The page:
Live Review: Brandt Brauer Frick at Red Palace, Washington DC – 28th October 2011

By on Thursday, 3rd November 2011 at 4:00 pm

Berlin-based ‘classical meets techno’ trio Brandt Brauer Frick appeared at Washington’s Red Palace on a crowded gig night; Anthony Gonzalez’s M83 was busy playing two sold out shows at the Black Cat (review of the early show here) and the Naked and Famous had sold out the 9:30 Club, a huge leap to the big time for the New Zealand band. So it’s kind of not surprising that this gig at Red Palace was, in comparison, sparsely attended.

The band were touring in support of their new album ‘Mr. Machine’, a collection of new songs and reworked versions of older ones from their debut album, ‘You Make Me Real’, released in 2010. What is special about this release on K!7 records: all the songs were recorded with the 10-piece Brandt Brauer Frick Ensemble, which unfortunately could not come out to America with the three Germans that give the band its name. No matter though. I’m not really sure how to adequately describe this gig except that you really had to be there to witness it. You might think that keyboards and electronic drum pads played alongside lots of buttons pressed and knobs twisted would be boring, but Brandt Brauer Frick made it refreshing. Like the Chemical Brothers, they preferred to segue from the end of a track into the start of the next one, instead of losing momentum by stopping.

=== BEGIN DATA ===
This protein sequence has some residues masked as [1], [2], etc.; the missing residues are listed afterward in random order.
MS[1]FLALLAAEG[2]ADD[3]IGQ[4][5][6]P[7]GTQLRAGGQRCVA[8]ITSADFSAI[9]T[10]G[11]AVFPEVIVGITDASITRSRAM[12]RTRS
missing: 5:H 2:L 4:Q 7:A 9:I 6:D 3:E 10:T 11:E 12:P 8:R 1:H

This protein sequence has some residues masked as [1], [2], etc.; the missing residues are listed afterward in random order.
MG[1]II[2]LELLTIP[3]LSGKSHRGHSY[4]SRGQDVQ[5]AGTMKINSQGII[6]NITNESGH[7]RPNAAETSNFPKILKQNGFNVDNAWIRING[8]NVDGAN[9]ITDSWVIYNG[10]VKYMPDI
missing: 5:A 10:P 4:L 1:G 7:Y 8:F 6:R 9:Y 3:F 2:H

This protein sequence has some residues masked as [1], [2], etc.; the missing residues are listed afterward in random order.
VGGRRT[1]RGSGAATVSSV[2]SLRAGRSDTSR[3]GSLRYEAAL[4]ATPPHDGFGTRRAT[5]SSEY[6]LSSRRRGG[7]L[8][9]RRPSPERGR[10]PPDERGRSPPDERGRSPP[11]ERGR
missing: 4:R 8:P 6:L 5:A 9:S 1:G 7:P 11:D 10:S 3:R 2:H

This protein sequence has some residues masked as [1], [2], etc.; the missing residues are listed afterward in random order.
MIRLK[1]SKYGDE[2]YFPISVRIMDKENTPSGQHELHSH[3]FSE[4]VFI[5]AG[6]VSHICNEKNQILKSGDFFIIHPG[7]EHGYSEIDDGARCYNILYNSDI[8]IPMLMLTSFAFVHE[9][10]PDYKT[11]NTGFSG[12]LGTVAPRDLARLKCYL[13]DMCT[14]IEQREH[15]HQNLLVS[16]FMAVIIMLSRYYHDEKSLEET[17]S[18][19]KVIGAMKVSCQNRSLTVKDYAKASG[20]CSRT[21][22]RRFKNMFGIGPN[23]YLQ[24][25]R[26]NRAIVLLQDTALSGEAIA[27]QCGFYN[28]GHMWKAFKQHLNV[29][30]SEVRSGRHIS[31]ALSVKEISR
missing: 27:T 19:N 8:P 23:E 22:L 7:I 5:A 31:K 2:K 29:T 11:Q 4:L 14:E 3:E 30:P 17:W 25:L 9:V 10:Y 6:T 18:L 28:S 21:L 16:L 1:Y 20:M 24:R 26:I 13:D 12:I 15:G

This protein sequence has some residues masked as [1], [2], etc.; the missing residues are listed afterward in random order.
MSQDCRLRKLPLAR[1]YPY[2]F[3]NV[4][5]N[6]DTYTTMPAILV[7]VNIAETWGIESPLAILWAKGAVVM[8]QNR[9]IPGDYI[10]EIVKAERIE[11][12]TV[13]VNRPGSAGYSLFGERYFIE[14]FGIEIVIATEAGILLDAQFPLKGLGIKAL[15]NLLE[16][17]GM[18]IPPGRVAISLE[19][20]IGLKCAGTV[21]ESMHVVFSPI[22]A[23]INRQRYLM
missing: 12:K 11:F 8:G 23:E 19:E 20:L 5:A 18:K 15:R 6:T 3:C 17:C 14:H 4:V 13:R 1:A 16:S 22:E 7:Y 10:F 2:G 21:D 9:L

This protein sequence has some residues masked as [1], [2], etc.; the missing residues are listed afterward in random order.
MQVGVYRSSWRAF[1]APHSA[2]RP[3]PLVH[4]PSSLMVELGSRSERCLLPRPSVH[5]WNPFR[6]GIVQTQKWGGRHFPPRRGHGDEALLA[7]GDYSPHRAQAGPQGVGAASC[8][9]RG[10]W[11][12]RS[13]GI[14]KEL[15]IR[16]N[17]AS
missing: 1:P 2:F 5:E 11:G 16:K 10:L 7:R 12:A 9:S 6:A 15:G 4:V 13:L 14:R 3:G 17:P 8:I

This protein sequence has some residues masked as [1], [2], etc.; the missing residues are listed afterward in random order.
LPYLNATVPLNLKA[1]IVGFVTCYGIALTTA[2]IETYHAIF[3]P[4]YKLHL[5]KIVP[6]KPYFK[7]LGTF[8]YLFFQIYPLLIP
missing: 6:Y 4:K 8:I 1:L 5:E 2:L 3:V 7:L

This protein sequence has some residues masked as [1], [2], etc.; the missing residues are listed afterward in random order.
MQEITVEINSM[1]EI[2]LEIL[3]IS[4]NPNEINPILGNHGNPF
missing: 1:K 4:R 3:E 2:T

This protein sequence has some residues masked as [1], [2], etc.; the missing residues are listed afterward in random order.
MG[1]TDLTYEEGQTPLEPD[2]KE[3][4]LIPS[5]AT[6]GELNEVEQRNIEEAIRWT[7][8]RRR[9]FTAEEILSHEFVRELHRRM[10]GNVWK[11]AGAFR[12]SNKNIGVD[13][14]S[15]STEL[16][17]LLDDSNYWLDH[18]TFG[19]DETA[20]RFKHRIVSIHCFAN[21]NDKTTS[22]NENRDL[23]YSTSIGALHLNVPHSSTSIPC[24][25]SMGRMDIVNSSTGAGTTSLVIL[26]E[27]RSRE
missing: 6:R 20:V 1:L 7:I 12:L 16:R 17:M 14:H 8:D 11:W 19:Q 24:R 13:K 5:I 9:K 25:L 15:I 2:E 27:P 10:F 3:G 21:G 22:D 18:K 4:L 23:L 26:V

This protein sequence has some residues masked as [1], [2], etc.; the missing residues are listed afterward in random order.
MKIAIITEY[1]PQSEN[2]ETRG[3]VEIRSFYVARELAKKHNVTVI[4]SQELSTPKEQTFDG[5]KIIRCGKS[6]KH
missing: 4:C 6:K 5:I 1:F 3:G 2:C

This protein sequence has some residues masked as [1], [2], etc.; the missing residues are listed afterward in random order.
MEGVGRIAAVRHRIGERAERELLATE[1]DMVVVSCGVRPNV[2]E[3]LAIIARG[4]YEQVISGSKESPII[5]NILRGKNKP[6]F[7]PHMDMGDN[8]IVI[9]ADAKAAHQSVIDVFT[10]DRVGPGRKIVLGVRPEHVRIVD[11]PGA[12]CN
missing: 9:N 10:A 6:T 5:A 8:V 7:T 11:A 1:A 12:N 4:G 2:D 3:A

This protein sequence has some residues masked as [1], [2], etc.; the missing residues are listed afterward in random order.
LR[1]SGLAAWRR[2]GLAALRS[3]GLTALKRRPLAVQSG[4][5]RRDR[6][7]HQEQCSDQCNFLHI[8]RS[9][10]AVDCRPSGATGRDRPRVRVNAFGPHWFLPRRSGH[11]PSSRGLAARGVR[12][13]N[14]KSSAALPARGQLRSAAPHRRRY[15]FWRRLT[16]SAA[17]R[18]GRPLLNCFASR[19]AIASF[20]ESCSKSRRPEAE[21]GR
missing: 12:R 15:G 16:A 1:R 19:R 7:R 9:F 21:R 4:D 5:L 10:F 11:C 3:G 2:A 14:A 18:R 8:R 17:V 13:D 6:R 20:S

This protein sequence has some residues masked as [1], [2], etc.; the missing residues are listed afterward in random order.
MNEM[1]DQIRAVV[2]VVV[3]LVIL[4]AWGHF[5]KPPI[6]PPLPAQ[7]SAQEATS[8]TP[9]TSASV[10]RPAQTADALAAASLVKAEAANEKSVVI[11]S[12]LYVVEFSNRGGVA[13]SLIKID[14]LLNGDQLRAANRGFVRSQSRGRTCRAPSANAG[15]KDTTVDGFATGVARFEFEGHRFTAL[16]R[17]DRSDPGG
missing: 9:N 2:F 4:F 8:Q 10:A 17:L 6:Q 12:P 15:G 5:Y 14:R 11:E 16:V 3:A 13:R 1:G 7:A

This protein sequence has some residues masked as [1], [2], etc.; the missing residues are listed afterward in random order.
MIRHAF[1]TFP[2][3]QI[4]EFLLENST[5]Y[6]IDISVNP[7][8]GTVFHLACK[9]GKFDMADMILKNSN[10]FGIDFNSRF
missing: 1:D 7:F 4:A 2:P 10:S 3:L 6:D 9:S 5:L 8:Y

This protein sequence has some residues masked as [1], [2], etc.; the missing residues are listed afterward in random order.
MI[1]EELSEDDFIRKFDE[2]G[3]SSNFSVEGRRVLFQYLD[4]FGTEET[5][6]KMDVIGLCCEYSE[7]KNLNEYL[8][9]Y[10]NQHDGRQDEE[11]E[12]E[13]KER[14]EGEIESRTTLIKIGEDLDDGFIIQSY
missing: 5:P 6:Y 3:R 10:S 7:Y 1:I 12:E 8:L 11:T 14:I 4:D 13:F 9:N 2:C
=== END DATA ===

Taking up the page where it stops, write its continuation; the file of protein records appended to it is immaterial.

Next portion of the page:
While I was disappointed that they had a programmed button for the sound of a rainstick in ‘Bop’, the actual physicality of all three of the band members throwing their bodies into their instruments, particularly Paul Frick over his controls, was unbelievable. (You can read Frick’s responses to our Quickfire Questions here.) The most incredible moment of the night was near the end, when Daniel Brandt was hitting his drum sticks so fast over the air above his drum pads that you could see the 3-D images of the sticks moving, like you were viewing a slow motion film. While Brandt Brauer Frick might always be on the fringe of the mainstream, this is a unique band worth seeing.

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